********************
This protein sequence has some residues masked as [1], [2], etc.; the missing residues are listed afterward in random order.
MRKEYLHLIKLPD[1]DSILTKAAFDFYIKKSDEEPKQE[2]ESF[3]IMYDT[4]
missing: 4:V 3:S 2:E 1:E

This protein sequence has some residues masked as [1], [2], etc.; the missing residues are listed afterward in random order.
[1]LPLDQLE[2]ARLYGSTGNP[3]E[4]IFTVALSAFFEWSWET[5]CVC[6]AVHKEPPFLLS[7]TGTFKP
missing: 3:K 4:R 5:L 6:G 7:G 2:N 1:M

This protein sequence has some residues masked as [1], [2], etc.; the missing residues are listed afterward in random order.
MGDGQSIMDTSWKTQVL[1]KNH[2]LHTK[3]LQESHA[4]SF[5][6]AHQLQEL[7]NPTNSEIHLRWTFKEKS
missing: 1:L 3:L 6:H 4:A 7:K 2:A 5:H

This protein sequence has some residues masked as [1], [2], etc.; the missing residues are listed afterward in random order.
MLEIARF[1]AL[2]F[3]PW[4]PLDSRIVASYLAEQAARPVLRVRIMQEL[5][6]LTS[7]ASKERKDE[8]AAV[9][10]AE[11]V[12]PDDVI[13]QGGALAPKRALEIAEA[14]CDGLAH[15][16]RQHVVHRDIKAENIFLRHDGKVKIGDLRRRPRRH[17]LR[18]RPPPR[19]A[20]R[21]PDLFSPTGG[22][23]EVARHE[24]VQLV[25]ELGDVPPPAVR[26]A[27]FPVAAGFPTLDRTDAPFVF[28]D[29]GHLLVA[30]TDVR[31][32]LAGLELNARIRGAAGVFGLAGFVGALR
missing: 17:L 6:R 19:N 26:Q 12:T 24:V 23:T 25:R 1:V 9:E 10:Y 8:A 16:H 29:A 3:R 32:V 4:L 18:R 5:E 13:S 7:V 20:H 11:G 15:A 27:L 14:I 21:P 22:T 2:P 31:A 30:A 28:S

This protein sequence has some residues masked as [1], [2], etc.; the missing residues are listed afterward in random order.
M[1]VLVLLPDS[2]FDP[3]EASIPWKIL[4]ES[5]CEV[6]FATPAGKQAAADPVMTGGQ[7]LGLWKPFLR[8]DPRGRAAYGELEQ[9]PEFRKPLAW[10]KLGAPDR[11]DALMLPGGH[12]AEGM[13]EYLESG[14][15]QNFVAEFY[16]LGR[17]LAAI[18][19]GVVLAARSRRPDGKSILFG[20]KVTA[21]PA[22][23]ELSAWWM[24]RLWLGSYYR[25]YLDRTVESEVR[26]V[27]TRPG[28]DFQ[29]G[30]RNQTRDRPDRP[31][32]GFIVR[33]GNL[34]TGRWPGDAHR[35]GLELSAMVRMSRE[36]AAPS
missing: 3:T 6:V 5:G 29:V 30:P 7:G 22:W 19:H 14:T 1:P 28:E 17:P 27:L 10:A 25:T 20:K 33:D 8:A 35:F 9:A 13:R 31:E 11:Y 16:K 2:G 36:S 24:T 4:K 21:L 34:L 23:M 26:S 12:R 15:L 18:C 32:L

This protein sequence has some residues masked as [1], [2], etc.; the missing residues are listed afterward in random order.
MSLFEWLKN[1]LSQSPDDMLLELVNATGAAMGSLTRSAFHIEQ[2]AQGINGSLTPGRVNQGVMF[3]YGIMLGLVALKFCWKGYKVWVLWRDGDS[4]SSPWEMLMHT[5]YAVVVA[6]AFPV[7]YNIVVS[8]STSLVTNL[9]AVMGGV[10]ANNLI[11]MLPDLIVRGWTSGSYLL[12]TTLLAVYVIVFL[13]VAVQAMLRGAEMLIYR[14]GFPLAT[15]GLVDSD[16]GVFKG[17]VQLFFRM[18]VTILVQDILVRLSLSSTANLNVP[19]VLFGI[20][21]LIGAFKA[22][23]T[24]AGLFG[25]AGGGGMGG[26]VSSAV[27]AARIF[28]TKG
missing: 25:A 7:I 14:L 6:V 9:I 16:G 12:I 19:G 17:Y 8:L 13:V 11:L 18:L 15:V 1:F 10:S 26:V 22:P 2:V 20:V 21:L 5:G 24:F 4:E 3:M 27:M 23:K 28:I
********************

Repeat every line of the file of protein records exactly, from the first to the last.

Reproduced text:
This protein sequence has some residues masked as [1], [2], etc.; the missing residues are listed afterward in random order.
MRKEYLHLIKLPD[1]DSILTKAAFDFYIKKSDEEPKQE[2]ESF[3]IMYDT[4]
missing: 4:V 3:S 2:E 1:E

This protein sequence has some residues masked as [1], [2], etc.; the missing residues are listed afterward in random order.
[1]LPLDQLE[2]ARLYGSTGNP[3]E[4]IFTVALSAFFEWSWET[5]CVC[6]AVHKEPPFLLS[7]TGTFKP
missing: 3:K 4:R 5:L 6:G 7:G 2:N 1:M

This protein sequence has some residues masked as [1], [2], etc.; the missing residues are listed afterward in random order.
MGDGQSIMDTSWKTQVL[1]KNH[2]LHTK[3]LQESHA[4]SF[5][6]AHQLQEL[7]NPTNSEIHLRWTFKEKS
missing: 1:L 3:L 6:H 4:A 7:K 2:A 5:H

This protein sequence has some residues masked as [1], [2], etc.; the missing residues are listed afterward in random order.
MLEIARF[1]AL[2]F[3]PW[4]PLDSRIVASYLAEQAARPVLRVRIMQEL[5][6]LTS[7]ASKERKDE[8]AAV[9][10]AE[11]V[12]PDDVI[13]QGGALAPKRALEIAEA[14]CDGLAH[15][16]RQHVVHRDIKAENIFLRHDGKVKIGDLRRRPRRH[17]LR[18]RPPPR[19]A[20]R[21]PDLFSPTGG[22][23]EVARHE[24]VQLV[25]ELGDVPPPAVR[26]A[27]FPVAAGFPTLDRTDAPFVF[28]D[29]GHLLVA[30]TDVR[31][32]LAGLELNARIRGAAGVFGLAGFVGALR
missing: 17:L 6:R 19:N 26:Q 12:T 24:V 23:T 25:R 1:V 9:E 10:Y 8:A 16:H 29:A 3:R 32:V 4:L 18:R 5:E 13:S 7:V 20:H 11:G 15:A 27:L 14:I 21:P 22:T 2:P 31:A 30:A 28:S

This protein sequence has some residues masked as [1], [2], etc.; the missing residues are listed afterward in random order.
M[1]VLVLLPDS[2]FDP[3]EASIPWKIL[4]ES[5]CEV[6]FATPAGKQAAADPVMTGGQ[7]LGLWKPFLR[8]DPRGRAAYGELEQ[9]PEFRKPLAW[10]KLGAPDR[11]DALMLPGGH[12]AEGM[13]EYLESG[14][15]QNFVAEFY[16]LGR[17]LAAI[18][19]GVVLAARSRRPDGKSILFG[20]KVTA[21]PA[22][23]ELSAWWM[24]RLWLGSYYR[25]YLDRTVESEVR[26]V[27]TRPG[28]DFQ[29]G[30]RNQTRDRPDRP[31][32]GFIVR[33]GNL[34]TGRWPGDAHR[35]GLELSAMVRMSRE[36]AAPS
missing: 3:T 6:V 5:G 29:V 30:P 7:G 22:W 19:H 14:T 1:P 28:E 17:P 27:L 10:A 25:T 20:K 33:D 8:A 35:F 9:A 13:R 31:E 11:Y 16:K 2:G 36:S 24:T 4:K 21:L 34:L 23:M 26:S 12:R 15:L 18:C 32:L

This protein sequence has some residues masked as [1], [2], etc.; the missing residues are listed afterward in random order.
MSLFEWLKN[1]LSQSPDDMLLELVNATGAAMGSLTRSAFHIEQ[2]AQGINGSLTPGRVNQGVMF[3]YGIMLGLVALKFCWKGYKVWVLWRDGDS[4]SSPWEMLMHT[5]YAVVVA[6]AFPV[7]YNIVVS[8]STSLVTNL[9]AVMGGV[10]ANNLI[11]MLPDLIVRGWTSGSYLL[12]TTLLAVYVIVFL[13]VAVQAMLRGAEMLIYR[14]GFPLAT[15]GLVDSD[16]GVFKG[17]VQLFFRM[18]VTILVQDILVRLSLSSTANLNVP[19]VLFGI[20][21]LIGAFKA[22][23]T[24]AGLFG[25]AGGGGMGG[26]VSSAV[27]AARIF[28]TKG
missing: 25:A 7:I 14:L 6:V 9:I 16:G 12:I 19:G 17:Y 8:L 13:V 11:L 18:L 15:V 1:F 10:S 26:V 22:P 2:V 20:V 21:L 5:G 24:F 4:E 3:M 27:M 23:K 28:I